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48 missing contacts cajoled to return home

  As 73 discharged from quarantined homes…

February 8, 2016 By Alusine Sesay

The Inter-Agency Rapid Response Team, comprising WHO, CDC, Concern Worldwide, GOAL, UN Women, among others, has – through the United Nations Resident Coordinating Office – encouraged 48 missing contacts to return home with assurance that they would not be penalised nor placed under quarantine.

“We are concerned for the well-being of these missing contacts and we want to be sure that they have not developed any symptoms of Ebola in the past 21 days,” said Dr. Gabriel Rugalema, Interim Resident Coordinator. “We call upon them to make contact with members of their families or their nearest healthcare centres in case they become ill, to receive the support and care they deserve. We further call on them to return to their homes and they will not be penalized, or placed under quarantine.”

Dr. Rugalema, who is Acting UN Resident Coordinator, told pressmen that 73 people who were quarantined last month after a sample from a dead lady tested positive have been discharged in Tonkolili, Kambia and Port Loko districts, following 21 days of quarantine.

He said among the 48 missing contacts, 18 were at high risk of contracting Ebola, adding that rapid identification of those who might have been exposed was critical to reducing potential infection.

“The rapid identification, location, and isolation of those who might have been exposed is critical in reducing risk of potential infection of themselves, their families, and their communities,” he said.

He disclosed that the people who are being monitored, only one contact, a 38-year-old aunt of the first case, developed symptoms and tested positive for EVD on 20 January, adding that the lady is currently at 34 Military Hospital and responding well to treatment.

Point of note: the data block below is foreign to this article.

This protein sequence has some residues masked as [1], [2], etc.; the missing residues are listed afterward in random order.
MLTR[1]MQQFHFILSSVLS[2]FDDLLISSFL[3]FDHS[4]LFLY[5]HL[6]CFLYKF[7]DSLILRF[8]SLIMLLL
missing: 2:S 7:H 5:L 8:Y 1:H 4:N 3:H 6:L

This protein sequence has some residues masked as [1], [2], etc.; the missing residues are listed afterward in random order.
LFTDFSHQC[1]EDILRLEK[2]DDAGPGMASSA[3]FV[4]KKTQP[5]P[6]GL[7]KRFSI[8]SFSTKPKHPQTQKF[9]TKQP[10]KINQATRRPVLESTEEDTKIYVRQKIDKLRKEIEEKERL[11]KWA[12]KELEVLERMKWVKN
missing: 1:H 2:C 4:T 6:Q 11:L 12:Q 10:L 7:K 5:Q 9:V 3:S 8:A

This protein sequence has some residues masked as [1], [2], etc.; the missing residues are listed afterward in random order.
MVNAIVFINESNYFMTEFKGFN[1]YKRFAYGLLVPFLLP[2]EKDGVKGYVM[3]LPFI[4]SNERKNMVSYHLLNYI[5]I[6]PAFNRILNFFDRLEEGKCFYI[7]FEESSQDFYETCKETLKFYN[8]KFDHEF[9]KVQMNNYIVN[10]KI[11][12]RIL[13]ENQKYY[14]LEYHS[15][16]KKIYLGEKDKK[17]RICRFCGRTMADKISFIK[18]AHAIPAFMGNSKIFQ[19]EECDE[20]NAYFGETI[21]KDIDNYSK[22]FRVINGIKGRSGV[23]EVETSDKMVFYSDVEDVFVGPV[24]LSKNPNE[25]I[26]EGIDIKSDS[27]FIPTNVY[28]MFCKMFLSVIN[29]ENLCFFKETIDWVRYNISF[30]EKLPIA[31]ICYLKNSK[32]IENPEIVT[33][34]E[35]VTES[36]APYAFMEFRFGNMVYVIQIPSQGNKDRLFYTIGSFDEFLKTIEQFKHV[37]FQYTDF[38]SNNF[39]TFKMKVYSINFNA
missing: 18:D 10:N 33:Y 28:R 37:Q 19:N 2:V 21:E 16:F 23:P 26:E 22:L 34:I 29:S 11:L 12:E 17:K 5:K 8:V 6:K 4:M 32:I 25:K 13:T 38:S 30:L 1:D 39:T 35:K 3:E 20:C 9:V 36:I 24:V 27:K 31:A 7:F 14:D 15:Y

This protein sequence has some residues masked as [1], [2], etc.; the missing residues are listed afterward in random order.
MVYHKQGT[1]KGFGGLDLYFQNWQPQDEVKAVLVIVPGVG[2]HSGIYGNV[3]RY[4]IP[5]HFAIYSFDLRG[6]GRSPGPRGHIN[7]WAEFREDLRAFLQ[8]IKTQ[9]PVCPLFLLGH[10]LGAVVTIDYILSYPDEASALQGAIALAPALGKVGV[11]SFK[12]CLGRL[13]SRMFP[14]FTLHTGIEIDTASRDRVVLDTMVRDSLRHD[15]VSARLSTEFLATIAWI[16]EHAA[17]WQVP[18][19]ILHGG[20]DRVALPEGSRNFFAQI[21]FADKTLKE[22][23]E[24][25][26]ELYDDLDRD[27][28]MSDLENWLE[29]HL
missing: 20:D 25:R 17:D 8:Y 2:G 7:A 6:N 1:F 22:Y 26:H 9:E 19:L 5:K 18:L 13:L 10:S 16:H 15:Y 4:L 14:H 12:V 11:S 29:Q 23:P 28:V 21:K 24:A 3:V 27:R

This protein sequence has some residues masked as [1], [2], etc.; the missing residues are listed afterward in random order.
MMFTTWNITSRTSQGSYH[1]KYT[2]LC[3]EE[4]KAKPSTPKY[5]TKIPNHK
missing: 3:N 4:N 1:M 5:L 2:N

He said the Inter-Agency Rapid Response Team was convened to assist the Government of Sierra Leone in the response.

The UN diplomat continued that incident management teams, including technical experts, equipment and supplies, were immediately deployed to rapidly shut down the chain of transmission.

“A total of 212 people were vaccinated to offer further protection to those who might have been exposed to the index case,” he said.

He assured the commitment of the international community to supporting the government in the fight against not only Ebola but also helping in achieving a resilience health system in the country.

WHO Country Representative, Dr. Anders Nordstrom, said it was usual that Ebola could re-emerge in any country that had experienced the outbreak, but that structures must have been in place to contain the disease within the shortest possible time.

 He noted that the Ebola virus was still in the country and insisted on the need for the government and all those in the fight to be proactive and prevent more infections.

He said the recent Ebola case originated from Sierra Leone and not other country, adding that they were still working assiduously to ascertain the source of infection.

He highlighted some of the steps taken in the fight against recent cases of the virus, as well as future measures to put the government and the international community on guard.

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